Does the Color of Your Site Matter?
Title: Does The Color of Your Site Matter?
Author: Jake Gorst
You are driving your car through a rural area, enjoying the
countryside. At some point you come to an intersection in the
road. Out of the corner of your eye, you see a green stop sign.
Do you stop or drive right through the intersection?
Chances are, if you do not directly look at the sign, you will
drive right on through. Why? Because in many nations of the
world, green means "go" and red means "stop."
Color exists only in our minds. It is a sensation based on a
reaction to variations in light wavelengths. We have an
emotional response to those wavelengths.
In the world of web sites, color is just as important in
creating an effective user experience as copy or object
placement. Using the wrong color may prevent an individual from
purchasing a product. There are several reasons for this.
Thousands of years of history and a vast spectrum of religious
beliefs have contributed to the development of color symbolism.
Practically every culture on earth has assigned meaning to
color. Because this is so ingrained in society, color can have a
powerful influence on human feeling. For example, you may be
familiar with expressions such as "feeling blue," or "it's a
A single color may have a different connotation from one culture
to the next. A classic example of improper use of color is the
EuroDisney debacle. Disney executives chose purple to be a
predominant color in the EuroDisney logo, not realizing that
this color often symbolizes death in Catholic Europe. As a
result, the general public was not enthused.
When choosing a marketing strategy for your web site, carefully
evaluate who your audience is. Never allow personal preference
to dictate your final decision!
Psychology is closely tied to Symbolism. Color can convey
warmth, weight, etc. A web site advertising hot air balloons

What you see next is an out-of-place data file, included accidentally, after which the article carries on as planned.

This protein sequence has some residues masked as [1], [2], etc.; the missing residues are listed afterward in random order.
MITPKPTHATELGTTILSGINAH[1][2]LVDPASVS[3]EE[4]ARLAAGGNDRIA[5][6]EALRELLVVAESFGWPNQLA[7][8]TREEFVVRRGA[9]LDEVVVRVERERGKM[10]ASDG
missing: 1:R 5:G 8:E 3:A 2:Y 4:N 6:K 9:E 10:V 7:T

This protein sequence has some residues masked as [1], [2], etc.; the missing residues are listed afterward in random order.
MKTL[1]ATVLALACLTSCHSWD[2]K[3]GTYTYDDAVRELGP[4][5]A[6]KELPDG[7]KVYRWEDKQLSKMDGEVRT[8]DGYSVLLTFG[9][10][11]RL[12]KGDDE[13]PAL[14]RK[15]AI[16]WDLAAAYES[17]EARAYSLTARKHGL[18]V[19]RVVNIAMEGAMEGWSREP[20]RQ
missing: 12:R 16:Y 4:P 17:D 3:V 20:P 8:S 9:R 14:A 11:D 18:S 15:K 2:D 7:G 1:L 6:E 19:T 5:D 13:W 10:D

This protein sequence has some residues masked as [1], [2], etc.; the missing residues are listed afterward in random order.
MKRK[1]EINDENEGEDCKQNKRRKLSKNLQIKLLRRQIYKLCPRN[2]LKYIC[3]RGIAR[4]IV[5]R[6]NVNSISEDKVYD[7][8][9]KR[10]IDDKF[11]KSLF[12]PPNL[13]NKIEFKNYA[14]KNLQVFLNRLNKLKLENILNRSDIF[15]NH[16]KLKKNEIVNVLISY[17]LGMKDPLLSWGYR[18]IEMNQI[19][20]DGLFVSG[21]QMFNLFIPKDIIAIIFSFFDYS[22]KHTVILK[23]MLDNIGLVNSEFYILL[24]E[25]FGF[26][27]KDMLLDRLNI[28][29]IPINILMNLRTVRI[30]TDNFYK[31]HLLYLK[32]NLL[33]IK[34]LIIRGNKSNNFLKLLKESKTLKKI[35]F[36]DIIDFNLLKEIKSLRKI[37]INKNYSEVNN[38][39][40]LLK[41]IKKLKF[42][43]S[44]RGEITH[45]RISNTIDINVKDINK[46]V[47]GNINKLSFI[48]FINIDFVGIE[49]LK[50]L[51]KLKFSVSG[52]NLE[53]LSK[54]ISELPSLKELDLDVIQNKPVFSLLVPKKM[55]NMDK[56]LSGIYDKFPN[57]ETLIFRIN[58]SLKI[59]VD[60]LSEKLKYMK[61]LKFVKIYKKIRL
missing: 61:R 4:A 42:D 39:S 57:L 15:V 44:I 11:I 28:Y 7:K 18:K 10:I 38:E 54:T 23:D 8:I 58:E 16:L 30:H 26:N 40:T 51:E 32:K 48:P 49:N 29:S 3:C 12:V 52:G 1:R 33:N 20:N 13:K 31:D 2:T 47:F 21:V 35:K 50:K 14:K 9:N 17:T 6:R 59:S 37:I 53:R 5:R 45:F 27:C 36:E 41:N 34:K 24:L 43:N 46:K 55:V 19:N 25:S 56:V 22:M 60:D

will generally not contain large amounts of black. Black and
navy blue are heavy colors. Implying that your company's hot air
balloons are heavy is not a good idea. Lighter, vibrant colors
such as yellow and sky-blue are more appropriate.
Yellow often conveys a feeling of warmth and could work well on
a web site promoting an island vacation spot. Yet it may not be
appropriate on a police force web site. Yellow can carry
connotations of sickness, cowardice, envy and treachery.
Other "warm" colors are red and orange. These lively colors
excite the emotions. People who like red tend to be impulsive,
energetic, and crave action and success. However, overuse of
these colors can produce tension.
"Cool" colors include violets, blues and greens. These colors
are tranquil and have a calming effect in people. Blue and light
green are soothing, suggesting the outdoors.
Studies performed over the past few decades seem to indicate
that men tolerate less saturated colors, however they gravitate
toward more highly saturated color. Therefore, advertising that
contains reds, bright blues and grays may appeal more to a man
than a woman.
Women tend to gravitate to cool, relaxed colors and seem to be
more color conscious than men.
In both genders, it has been found that achromatic, sterile
colors may produce increased heart rates and contribute to
higher levels of stress.
Light produced by a computer monitor is not constant. As you
read this article, you are viewing approximately 30 separate
images a second. Your brain rejects the information it doesn't
want to see, and blocks out the frequent moments that your
screen is blank. With this in mind, it is important not to make
the colors on your web site too busy. This produces unnecessary
strain on your eyes. Harsh, contrasting colors should be
avoided. Giving people headaches does not aid in selling
It should also be noted that there are four factors that
determine how color is rendered on your computer monitor: the
CPU (the computer's brain), the computer platform (Windows, Mac
OS, etc.), the video card, and the monitor itself. What you see
may not be what others see. In some cases, royal red may appear
as hot pink. Navy blue may look black. During the development
process, try to view your site on different computers.
So what do you do?
You may find, in many cases, trial and error is the only way to
determine what works. Be patient, and don't hesitate to make
changes. The factors in determining color schemes of a web site,
or any advertising for that matter, require careful
consideration. Blue Rose Web will work closely with you to determine what
colors work best on your web site. Remember... Symbolism, Psychology, Gender, and
Technology... Color does matter.
About the author:
Jake Gorst is a writer, film maker, and president of Exploded
View (http://www.explodedview.tv), a new media advertising and
design company. He also is a frequent contributor to various
trade publications on topics related to Web site and
architectural design psychology and trends. Previously, Gorst
served as Vice President and Chief Creative Officer for E-Media
Publishing, Ltd. and as an Internet content developer for
Citibank and other Long Island based corporations.